And never underestimate the value of joining professional organizations. You may be interested in event planning but you’ve never worked in the field. So, join the conference committee of a professional association, advises Crispo. And a hobby or interest can open up unexpected career opportunities. “Maybe you start a book club, and if that book club is joined by people who are doing a variety of different things in different industries, it will open up your network,” she explains.
4. Working in a Specialized Role in a Shrinking Field
There are benefits and drawbacks to having a specialized role. “In an online search, if somebody has very specific skills, that can make them very hirable,” explains Diamond. The flip side is when that niche is in a field that’s not as significant as it once was. “If you’re in retail today, you need to be looking at e-tail because it’s not going away. If you’re in technology and your product isn’t on a mobile app, beware. You’ve got to really be watching and in this world of fast-changing technology, we’re only as good as the skills that we have.”
Still, regardless of how specialized your skills are, they can be transferable to another industry. Crispo recommends taking inventory of your strengths and enlisting friends and family members to help you. “Sometimes the outside perspective is really helpful,” she says. “Especially if you’ve been in the same career and doing the same thing for a long time, you may not really even be aware of what you’re excelling at.”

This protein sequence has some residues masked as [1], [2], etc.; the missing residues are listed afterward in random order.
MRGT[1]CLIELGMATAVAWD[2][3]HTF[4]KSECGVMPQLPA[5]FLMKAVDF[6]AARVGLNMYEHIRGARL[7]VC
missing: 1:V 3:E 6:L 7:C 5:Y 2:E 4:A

5. Allowing Your Skills to Get Out of Date
It’s never too late to update your skills. In fact, if you feel you’re not growing in your position, take a proactive approach to rectifying that. Talk to your employer and ask about opportunities for further training and professional development—and be prepared to explain how it benefits the company. “Be able to say, ‘If I was able to learn X, Y, Z, I could do things like this,’” says Crispo. “Give a good argument for why it’s important for you to gain this skill in your current job.” In the end, keeping your skills fresh is an investment in yourself “just as you might have invested in yourself or your parents invested in you and sent you for a college education,” explains Diamond.
6. Staying in a Role Too Long Out of Fear
Inertia in a career can happen because of the fear of making a move. “They say that usually you make a change when the pain of where you are is greater than the pain of the unknown,” says Crispo. “It’s a common issue that a lot of people deal with—that feeling of being stuck.” If this sounds like you, it’s a good time to start brainstorming with a friend or family member or a trusted colleague about ways to make a change. “Take it in steps because it took you a long time to get you to that point of feeling stuck. It may take a few steps to get out of it as well,” Crispo adds.
7. Getting Out of Touch With Your Values and Drivers
Managing your career is looking at a long-range picture of your professional accomplishments and your life, says Diamond. The trick is that sometimes we lose sight of the things that are really important to us because we go on autopilot in a job. “We do an exercise with our candidates called values and drivers that allows you to take a look at what’s important to you—what are your deal-breakers, what are the things you must have and what are the things you must avoid. You really need to be true to yourself.”
If, for instance, you really aspire to work for a nonprofit but are firmly ensconced in the corporate world, figure out an action plan to make that transition. It may not happen overnight—or even in a year—but you can plot a course now so that it becomes an eventual reality.